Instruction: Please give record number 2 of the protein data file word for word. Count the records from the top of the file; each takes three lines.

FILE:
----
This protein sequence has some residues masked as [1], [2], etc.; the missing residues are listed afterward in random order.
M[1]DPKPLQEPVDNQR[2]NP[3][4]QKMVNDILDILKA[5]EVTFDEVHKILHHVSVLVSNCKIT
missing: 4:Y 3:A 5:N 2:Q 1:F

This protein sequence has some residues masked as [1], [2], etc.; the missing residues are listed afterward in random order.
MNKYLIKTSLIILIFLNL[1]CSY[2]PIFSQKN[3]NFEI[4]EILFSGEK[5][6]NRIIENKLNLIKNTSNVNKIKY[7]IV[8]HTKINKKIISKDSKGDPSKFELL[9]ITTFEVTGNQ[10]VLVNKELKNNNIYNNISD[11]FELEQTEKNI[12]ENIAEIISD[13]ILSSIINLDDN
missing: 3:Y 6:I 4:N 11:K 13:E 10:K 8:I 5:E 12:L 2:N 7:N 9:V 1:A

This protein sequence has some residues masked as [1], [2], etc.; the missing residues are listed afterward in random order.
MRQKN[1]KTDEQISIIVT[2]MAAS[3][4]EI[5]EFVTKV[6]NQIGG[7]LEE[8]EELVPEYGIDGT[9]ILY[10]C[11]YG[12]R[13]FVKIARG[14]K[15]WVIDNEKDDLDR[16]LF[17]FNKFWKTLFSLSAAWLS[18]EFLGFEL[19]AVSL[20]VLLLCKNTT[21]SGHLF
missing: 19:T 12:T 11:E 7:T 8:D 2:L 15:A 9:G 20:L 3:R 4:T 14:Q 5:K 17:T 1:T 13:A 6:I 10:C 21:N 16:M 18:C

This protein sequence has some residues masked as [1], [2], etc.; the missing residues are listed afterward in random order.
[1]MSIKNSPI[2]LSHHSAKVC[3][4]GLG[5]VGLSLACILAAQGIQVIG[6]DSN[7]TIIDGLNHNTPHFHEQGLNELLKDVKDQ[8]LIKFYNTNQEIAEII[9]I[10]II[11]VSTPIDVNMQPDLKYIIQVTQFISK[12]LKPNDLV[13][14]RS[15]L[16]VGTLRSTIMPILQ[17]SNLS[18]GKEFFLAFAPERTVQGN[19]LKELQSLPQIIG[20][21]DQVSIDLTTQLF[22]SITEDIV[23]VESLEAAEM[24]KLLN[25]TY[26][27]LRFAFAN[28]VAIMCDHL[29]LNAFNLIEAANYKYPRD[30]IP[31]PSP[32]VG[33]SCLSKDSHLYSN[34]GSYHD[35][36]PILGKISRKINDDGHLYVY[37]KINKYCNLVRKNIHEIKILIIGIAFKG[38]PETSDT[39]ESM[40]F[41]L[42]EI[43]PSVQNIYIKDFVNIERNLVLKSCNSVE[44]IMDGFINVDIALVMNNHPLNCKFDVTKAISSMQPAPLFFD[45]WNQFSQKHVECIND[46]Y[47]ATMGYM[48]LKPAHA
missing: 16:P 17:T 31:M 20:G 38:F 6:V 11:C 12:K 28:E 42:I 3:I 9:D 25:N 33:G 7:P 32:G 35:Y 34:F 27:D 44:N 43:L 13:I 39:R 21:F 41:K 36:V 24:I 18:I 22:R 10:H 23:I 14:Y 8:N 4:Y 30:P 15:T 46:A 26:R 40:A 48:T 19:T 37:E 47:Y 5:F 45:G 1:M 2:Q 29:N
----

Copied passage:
This protein sequence has some residues masked as [1], [2], etc.; the missing residues are listed afterward in random order.
MNKYLIKTSLIILIFLNL[1]CSY[2]PIFSQKN[3]NFEI[4]EILFSGEK[5][6]NRIIENKLNLIKNTSNVNKIKY[7]IV[8]HTKINKKIISKDSKGDPSKFELL[9]ITTFEVTGNQ[10]VLVNKELKNNNIYNNISD[11]FELEQTEKNI[12]ENIAEIISD[13]ILSSIINLDDN
missing: 3:Y 6:I 4:N 11:K 13:E 10:K 8:I 5:E 12:L 2:N 7:N 9:V 1:A